7 min read

Sunday Six: Harsh Truths, Leonardo Da Vinci & Measuring Freedom

Why was Leonardo Da Vinci a genius? What are 15 harsh truths every 20 year old needs to hear? What does it mean to be a niche of one?

Hey Friend 👋

I hope your Sunday was as filled with joy as mine. I went to church with my family (incredible message), ate a charcuterie meal at the park and then went for a 4 mile run with a friend.

Came back home to shower, plopped on the couch and started hanging out with you guys 😄

Actually I just finished writing a post for X (formerly Twitter) talking about the two things that helped me skyrocket the enjoyment of my Sundays.

Or better yet, the lack of two things:

  1. Hurry
  2. Availability

“I am at my worst moments as a father, husband and pastor when I am in a hurry.” - John Mark Comer

Sunday is a universally accepted day for you to have an excuse to neither be in a hurry nor be available to anyone.

I don’t respond to emails, text messages or practically anything else on Sundays.

I use to.

But there are six other days for that stuff. Call me tomorrow.

But here’s the thing: no one cares.

No one is going to blame you or be mad at you for not hurrying or responding on Sunday. Again, because it is universally accepted as a day of rest.

So if today wasn’t exactly what you wanted it to be, consider eliminating hurry and availability from your Sunday diet next week.

Sunday Six ☀️

Danny Miranda interviews David Perell 🎙️

To start a podcast explaining your conversion to Christianity for the first time to the entire world is a bold entrance.

I’ve followed David Perell for years now. He is one of the Twitter OG’s and truly known as “The Writing Guy.”

In this podcast, Perell explains his life for the last 8 months becoming a Christian, running a multi-7 figure business in WriteOfPassage.School and advice on how he plans to live his life moving forward as an entrepreneur, writer and new follower of Jesus.

A fascinating story coming from a place where Perell pursued biblical knowledge as a way to understand culture and furthermore prove to Christians that even he knew more about the Bible than they did (and how they were wrong about Jesus).

Until, of course, his life was changed because of it.

But you have to hear the whole story. It’s incredible.

Add it to your podcast list: https://www.youtube.com/watch?v=y0TxwDYByKU

The Freedom Meter by Kieran Drew 📈

Kieran Drew is online writer & creator who measures the vitality of his business not primarily by revenue, but by freedom.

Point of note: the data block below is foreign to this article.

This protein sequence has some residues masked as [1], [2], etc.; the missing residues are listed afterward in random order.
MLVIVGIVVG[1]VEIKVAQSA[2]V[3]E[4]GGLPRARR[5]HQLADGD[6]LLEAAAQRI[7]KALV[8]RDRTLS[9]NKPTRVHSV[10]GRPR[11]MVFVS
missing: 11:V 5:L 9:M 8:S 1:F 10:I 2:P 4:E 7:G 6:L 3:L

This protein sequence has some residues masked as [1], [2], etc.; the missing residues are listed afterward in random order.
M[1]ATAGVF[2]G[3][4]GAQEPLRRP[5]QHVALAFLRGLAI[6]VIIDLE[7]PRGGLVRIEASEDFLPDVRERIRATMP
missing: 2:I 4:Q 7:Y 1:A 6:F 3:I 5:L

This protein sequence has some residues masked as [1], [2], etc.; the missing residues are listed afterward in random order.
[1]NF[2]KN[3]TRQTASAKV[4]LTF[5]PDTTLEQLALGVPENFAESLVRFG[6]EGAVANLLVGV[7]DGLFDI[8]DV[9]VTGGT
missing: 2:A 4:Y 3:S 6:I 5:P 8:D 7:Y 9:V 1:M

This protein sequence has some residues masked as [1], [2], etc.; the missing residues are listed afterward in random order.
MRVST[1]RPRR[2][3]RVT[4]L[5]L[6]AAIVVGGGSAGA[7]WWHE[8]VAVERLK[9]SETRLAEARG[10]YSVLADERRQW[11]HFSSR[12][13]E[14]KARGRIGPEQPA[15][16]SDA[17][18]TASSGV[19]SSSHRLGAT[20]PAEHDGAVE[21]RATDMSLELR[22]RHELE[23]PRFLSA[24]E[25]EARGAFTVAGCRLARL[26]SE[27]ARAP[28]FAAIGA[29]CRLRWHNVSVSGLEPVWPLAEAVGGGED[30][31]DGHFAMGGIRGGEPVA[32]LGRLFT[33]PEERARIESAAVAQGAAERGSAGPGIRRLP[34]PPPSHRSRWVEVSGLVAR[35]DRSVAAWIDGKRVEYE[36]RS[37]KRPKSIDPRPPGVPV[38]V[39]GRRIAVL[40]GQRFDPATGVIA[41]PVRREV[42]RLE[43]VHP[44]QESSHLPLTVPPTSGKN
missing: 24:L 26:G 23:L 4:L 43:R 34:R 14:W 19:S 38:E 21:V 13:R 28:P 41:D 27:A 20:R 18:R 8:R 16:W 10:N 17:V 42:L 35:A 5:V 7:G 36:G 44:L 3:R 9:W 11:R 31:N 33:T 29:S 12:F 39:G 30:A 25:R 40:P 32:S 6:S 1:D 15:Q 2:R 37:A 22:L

This is a ratio of Time to Revenue.

How much time do you have to put in to achieve the desired revenue? Broken out into 3 groups.

  • 1 to 1
  • 1 to few
  • 1 to many

1 to 1 (Low leverage)

  • Consulting
  • Coaching
  • Ghostwriting

1 to few (Mid-leverage)

  • Group coaching
  • Community

1 to many (high leverage)

  • Products
  • Affiliates
  • Advertising

You see the difference in thinking? Services like Ghostwriting, Coaching & Consulting are high-ticket items that bring in a ton of revenue but Kieran considers them low leverage because he has to attach so much of his time to accomplish that service.

Therefore it is IN THE RED for him, not optimal. Based on his goals of freedom, he is wildly more interested in high leverage income such as products, affiliate collaboration and advertising sponsorships.

Things he can get paid for without cluttering his calendar.

This is a totally different perspective than most organizations or businesses. Everyone thinks “revenue” first instead of “leverage.”

Both are fine. Just know what you’re building.

Leonardo Da Vinci by Walter Isaacson 📕

One of the most prolific biographers writes about one of the most iconic artists. I am thoroughly enjoying this read!

I’m only about 100 pages in (It’s 500+ pages). But here are a few lessons I’ve already learned that made Leonardo the genius that he was.

  1. He was a master of multiple disciplines.

His iconic Mona Lisa and The Last Supper paintings we’re a byproduct of mastering art and science together. He used the precision of measurement, light, shading and geometry to create captivating 3D pieces on 2D surfaces.

  1. He had an insatiable curiosity for life.

Leo wrote down his every thought and curiosity in a physical notebook with a pen (7,200 pages that have survived 500+ years!). And it’s clear that he was simply curious about everything. The birds. The human body. Light. How rivers flow. What makes shade possible. All of it.

He used his wild curiosity to “connect the dots” from two worlds that shouldn’t connect, therefore making interesting art.

  1. He apprenticed under masters.

500 years ago, it would be common culture to begin an apprenticeship under a master of what you wanted to do. Blacksmith. Painter. Notary. Whatever it was you were pursuing. And you would spend the ages of 14 to 20 simply learning the craft of the trade.